After losing a tooth, or several teeth, you have several replacement options. Two of these options are fixed. Unlike dentures, partials and flippers, a fixed dental restoration remains in the mouth, indefinitely. The two standard fixed restoration options are dental implants and dental bridges. If you are considering a fixed restoration, knowing the differences between these two options can help you determine which one is best for you.
A Bridge vs Dental Implants: What is the Difference?
Both of these restoration options can look natural because each is created using custom-designed, porcelain-covered crowns. Nonetheless, there are several differences between these two restoration options.
How Each is Anchored
One of the key differences between these two options is the way they are anchored within the mouth.
Dental bridges are anchored by crowns placed over the natural teeth that sit adjacent to the gap. The existing gap is filled by a dental crown/crowns (i.e., pontic/pontics) that is attached to the bridge. One drawback to a bridge is the need to crown the anchor teeth because in order to apply a crown, the natural tooth must sustain some degree of damage.
Dental implants have a metal anchor, which essentially serves as the ‘root’ of the prosthesis. Just like natural teeth, dental implants are anchored into place by the jawbone. Furthermore, no other natural teeth need to be damaged to accomplish this restoration option.
Limitations on Resembling a Natural Tooth
Since a bridge essentially rests on the gum, there is a gap between the two. This gap can trap food and affect how natural the restoration looks. Another factor affecting the natural appearance of a dental bridge is the fact that the teeth are connected, which can be obvious.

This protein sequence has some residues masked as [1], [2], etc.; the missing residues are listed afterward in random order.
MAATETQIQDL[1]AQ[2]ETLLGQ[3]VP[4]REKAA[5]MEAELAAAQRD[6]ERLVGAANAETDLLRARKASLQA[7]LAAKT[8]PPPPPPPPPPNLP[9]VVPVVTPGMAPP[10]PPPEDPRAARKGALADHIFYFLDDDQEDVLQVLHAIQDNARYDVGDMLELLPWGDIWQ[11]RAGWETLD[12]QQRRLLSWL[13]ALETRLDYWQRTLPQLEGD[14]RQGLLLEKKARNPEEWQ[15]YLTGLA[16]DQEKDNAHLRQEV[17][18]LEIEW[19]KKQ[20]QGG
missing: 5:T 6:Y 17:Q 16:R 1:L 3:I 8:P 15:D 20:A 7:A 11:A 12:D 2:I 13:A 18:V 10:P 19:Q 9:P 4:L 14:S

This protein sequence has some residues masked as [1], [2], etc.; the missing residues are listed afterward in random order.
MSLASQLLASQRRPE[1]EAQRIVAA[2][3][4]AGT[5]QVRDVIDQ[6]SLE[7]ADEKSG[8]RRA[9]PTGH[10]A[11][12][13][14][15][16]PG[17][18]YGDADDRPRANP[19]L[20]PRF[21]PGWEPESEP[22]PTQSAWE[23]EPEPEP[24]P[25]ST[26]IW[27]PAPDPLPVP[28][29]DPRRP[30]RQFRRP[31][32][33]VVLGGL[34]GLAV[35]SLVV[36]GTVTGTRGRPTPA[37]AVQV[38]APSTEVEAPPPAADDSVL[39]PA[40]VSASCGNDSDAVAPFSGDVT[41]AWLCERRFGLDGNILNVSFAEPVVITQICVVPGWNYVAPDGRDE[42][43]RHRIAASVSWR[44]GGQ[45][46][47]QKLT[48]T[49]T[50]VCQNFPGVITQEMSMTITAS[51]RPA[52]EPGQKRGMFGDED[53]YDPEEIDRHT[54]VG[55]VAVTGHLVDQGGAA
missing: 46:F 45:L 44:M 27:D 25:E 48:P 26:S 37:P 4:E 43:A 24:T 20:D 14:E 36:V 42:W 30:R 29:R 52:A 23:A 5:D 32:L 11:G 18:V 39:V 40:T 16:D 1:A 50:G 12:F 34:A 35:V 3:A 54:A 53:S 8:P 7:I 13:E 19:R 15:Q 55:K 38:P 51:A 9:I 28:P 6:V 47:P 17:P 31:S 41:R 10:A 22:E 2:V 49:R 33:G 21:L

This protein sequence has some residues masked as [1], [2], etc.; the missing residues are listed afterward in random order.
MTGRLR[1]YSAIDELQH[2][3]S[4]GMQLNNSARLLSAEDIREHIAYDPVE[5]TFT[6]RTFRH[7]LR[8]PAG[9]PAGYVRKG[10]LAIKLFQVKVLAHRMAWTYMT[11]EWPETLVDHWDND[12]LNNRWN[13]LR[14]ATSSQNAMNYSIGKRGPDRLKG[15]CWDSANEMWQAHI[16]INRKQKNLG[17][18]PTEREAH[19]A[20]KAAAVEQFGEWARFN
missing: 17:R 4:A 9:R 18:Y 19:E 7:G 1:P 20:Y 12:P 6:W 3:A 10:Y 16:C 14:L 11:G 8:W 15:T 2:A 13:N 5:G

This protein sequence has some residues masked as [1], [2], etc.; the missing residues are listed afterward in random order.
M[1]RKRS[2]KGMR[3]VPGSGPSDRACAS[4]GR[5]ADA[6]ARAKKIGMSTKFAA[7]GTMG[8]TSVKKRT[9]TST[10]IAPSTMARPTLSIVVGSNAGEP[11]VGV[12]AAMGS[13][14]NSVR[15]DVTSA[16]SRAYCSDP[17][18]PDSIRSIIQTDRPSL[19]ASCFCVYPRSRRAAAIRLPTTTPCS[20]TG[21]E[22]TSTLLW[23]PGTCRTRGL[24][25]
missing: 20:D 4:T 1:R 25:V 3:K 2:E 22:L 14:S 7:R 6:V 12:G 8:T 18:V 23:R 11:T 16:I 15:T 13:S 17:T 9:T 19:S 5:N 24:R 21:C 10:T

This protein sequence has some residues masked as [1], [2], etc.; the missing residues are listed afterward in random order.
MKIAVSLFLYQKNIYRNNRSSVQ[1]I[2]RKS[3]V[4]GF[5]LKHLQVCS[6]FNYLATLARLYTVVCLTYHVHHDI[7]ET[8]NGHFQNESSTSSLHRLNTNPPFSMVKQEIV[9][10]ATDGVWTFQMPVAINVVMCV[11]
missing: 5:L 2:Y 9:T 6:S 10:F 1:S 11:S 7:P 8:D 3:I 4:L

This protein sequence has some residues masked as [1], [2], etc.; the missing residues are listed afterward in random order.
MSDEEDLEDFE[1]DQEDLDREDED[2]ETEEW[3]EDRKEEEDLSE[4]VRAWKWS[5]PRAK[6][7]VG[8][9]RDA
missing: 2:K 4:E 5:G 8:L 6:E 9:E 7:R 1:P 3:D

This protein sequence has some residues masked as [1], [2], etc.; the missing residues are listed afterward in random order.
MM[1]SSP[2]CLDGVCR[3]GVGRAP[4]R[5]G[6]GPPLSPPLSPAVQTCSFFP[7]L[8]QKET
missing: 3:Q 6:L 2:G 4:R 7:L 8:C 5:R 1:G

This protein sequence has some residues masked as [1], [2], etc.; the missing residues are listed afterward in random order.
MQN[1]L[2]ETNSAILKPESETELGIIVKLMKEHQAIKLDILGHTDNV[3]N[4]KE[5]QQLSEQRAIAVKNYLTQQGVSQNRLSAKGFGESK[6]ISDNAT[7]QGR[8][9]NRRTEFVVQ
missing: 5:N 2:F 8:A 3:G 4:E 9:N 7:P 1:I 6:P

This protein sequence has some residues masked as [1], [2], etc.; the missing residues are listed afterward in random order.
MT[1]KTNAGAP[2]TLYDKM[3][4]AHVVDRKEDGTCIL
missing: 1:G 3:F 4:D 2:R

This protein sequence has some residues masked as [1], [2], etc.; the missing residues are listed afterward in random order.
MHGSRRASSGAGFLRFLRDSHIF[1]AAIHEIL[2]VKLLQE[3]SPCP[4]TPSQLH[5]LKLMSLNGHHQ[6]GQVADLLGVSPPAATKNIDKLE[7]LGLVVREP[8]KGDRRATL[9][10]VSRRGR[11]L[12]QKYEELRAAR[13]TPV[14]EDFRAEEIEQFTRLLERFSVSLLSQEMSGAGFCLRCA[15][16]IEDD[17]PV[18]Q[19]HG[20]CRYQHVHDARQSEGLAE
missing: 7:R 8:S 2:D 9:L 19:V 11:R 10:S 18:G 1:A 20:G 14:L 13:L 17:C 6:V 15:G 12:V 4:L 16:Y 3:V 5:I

A dental implant is attached to the jawbone; therefore, it sits flush, eliminating concerns related to a visible gap and food entrapment. That said, there are occasions when the metal anchor used for an implant appears as a dark spot beneath the gum.
Both dental implants and dental bridges offer longevity, however, since a bridge is attached to natural teeth, as time passes, these teeth may decay. In addition, the jawbone adjacent to the replacement prosthesis is not stimulated, therefore, deterioration is likely, therefore, a bridge usually lasts from five to 15 years.
Dental implants do stimulate the jawbone, which prevents bone loss due to resorption. The anchors of dental implants are made of titanium, which is a metal that actually fuses with the jawbone. In addition, the abutment heads holding the visible crowns are designed to securely hold the prosthesis in place. Furthermore, since these abutment heads are metal, they will not decay, thus, dental implants can last a lifetime.
If you have a missing tooth/teeth that you would like to replace, contact our Sarasota, Florida, office today at 941-926-4888 to schedule an appointment with Dr. Kenneth Schweizer. He is an experienced cosmetic, implant and restorative dentist dedicated to helping people improve their smiles.